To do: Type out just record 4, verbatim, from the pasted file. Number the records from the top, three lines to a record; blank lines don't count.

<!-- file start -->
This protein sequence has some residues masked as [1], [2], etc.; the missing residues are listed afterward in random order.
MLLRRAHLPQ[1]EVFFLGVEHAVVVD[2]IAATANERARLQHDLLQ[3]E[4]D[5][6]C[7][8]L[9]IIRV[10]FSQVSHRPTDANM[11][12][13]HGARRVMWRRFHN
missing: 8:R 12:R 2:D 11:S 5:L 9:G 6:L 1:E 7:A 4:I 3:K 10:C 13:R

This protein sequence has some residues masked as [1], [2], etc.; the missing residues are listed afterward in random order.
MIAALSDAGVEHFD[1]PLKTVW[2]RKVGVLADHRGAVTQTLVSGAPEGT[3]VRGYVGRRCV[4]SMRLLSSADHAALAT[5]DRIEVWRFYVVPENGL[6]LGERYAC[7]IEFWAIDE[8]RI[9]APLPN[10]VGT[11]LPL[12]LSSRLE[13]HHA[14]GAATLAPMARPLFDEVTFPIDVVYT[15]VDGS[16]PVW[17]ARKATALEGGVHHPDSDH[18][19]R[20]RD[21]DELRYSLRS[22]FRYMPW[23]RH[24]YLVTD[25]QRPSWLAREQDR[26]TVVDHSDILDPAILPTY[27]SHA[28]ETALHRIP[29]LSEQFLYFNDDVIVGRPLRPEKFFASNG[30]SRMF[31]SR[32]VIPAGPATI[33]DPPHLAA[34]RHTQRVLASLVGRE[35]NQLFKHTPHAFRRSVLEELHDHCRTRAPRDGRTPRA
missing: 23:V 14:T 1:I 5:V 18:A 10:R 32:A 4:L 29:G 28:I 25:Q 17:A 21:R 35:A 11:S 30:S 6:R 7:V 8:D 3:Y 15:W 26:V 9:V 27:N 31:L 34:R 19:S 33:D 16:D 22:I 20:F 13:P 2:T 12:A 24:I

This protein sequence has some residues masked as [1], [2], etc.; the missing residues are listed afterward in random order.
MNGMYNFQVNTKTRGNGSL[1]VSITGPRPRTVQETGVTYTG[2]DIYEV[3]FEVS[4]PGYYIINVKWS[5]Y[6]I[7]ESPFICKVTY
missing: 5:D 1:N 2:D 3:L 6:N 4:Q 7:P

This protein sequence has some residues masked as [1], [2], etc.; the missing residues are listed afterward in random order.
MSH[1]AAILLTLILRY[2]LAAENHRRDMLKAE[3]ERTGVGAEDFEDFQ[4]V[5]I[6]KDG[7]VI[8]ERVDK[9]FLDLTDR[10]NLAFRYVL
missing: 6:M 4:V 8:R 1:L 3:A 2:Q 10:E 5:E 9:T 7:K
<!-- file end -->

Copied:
This protein sequence has some residues masked as [1], [2], etc.; the missing residues are listed afterward in random order.
MSH[1]AAILLTLILRY[2]LAAENHRRDMLKAE[3]ERTGVGAEDFEDFQ[4]V[5]I[6]KDG[7]VI[8]ERVDK[9]FLDLTDR[10]NLAFRYVL
missing: 6:M 4:V 8:R 1:L 3:A 2:Q 10:E 5:E 9:T 7:K